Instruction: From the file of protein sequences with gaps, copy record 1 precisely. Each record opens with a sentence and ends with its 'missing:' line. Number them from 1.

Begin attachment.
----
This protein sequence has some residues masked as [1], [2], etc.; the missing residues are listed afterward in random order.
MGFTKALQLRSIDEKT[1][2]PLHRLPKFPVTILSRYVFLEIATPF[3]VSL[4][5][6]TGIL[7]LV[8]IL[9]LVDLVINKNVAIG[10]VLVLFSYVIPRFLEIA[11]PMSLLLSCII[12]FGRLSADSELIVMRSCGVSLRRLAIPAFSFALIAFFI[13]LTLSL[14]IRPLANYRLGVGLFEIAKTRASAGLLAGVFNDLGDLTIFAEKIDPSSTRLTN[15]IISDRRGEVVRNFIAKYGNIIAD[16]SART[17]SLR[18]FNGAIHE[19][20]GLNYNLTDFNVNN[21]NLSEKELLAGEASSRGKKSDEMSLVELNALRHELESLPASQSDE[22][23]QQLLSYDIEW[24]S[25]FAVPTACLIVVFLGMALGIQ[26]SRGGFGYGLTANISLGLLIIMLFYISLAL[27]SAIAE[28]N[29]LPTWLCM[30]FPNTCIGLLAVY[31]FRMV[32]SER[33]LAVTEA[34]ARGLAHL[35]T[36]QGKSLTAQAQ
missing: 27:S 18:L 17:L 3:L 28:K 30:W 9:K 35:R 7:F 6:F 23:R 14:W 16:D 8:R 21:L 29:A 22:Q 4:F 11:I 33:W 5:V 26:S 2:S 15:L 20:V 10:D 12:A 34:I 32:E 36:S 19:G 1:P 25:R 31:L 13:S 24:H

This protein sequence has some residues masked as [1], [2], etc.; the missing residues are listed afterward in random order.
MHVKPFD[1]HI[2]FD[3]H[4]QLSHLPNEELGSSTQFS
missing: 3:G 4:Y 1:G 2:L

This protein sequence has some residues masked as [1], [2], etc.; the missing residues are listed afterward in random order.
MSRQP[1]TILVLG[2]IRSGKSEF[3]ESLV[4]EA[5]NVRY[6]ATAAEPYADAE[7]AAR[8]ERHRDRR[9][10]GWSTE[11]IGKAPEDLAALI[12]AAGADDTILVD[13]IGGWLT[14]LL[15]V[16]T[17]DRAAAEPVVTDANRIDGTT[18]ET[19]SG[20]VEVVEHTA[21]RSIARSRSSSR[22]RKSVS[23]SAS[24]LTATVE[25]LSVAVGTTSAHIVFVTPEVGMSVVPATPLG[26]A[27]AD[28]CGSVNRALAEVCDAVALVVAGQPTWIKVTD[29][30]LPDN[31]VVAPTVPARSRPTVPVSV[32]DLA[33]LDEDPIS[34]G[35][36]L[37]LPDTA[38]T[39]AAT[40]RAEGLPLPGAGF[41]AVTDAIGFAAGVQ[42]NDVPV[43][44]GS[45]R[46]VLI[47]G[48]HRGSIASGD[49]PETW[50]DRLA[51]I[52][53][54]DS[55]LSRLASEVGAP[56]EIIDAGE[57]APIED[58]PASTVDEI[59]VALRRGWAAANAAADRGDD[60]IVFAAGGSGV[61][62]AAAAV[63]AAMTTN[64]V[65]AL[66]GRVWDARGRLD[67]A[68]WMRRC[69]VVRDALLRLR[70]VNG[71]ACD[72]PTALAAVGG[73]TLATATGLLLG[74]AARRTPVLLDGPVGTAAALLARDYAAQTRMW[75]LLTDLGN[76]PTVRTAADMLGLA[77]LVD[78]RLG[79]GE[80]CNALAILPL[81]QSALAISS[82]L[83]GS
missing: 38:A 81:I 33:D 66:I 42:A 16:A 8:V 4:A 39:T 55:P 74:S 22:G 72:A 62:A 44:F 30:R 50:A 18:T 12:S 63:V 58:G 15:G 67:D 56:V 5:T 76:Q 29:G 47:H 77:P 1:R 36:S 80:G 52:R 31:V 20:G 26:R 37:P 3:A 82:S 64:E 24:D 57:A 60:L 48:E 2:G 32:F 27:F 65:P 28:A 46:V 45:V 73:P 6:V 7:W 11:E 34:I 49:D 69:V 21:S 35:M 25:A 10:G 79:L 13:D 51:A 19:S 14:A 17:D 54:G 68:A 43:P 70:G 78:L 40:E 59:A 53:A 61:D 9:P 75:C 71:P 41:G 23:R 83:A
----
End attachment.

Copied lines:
This protein sequence has some residues masked as [1], [2], etc.; the missing residues are listed afterward in random order.
MGFTKALQLRSIDEKT[1][2]PLHRLPKFPVTILSRYVFLEIATPF[3]VSL[4][5][6]TGIL[7]LV[8]IL[9]LVDLVINKNVAIG[10]VLVLFSYVIPRFLEIA[11]PMSLLLSCII[12]FGRLSADSELIVMRSCGVSLRRLAIPAFSFALIAFFI[13]LTLSL[14]IRPLANYRLGVGLFEIAKTRASAGLLAGVFNDLGDLTIFAEKIDPSSTRLTN[15]IISDRRGEVVRNFIAKYGNIIAD[16]SART[17]SLR[18]FNGAIHE[19][20]GLNYNLTDFNVNN[21]NLSEKELLAGEASSRGKKSDEMSLVELNALRHELESLPASQSDE[22][23]QQLLSYDIEW[24]S[25]FAVPTACLIVVFLGMALGIQ[26]SRGGFGYGLTANISLGLLIIMLFYISLAL[27]SAIAE[28]N[29]LPTWLCM[30]FPNTCIGLLAVY[31]FRMV[32]SER[33]LAVTEA[34]ARGLAHL[35]T[36]QGKSLTAQAQ
missing: 27:S 18:L 17:L 3:L 28:K 30:W 9:K 35:R 7:F 6:F 23:R 14:W 16:D 8:R 21:L 29:A 22:Q 4:F 11:I 33:W 5:V 26:S 2:S 15:L 20:V 10:D 12:A 34:I 32:E 36:S 19:G 1:P 25:R 31:L 13:S 24:H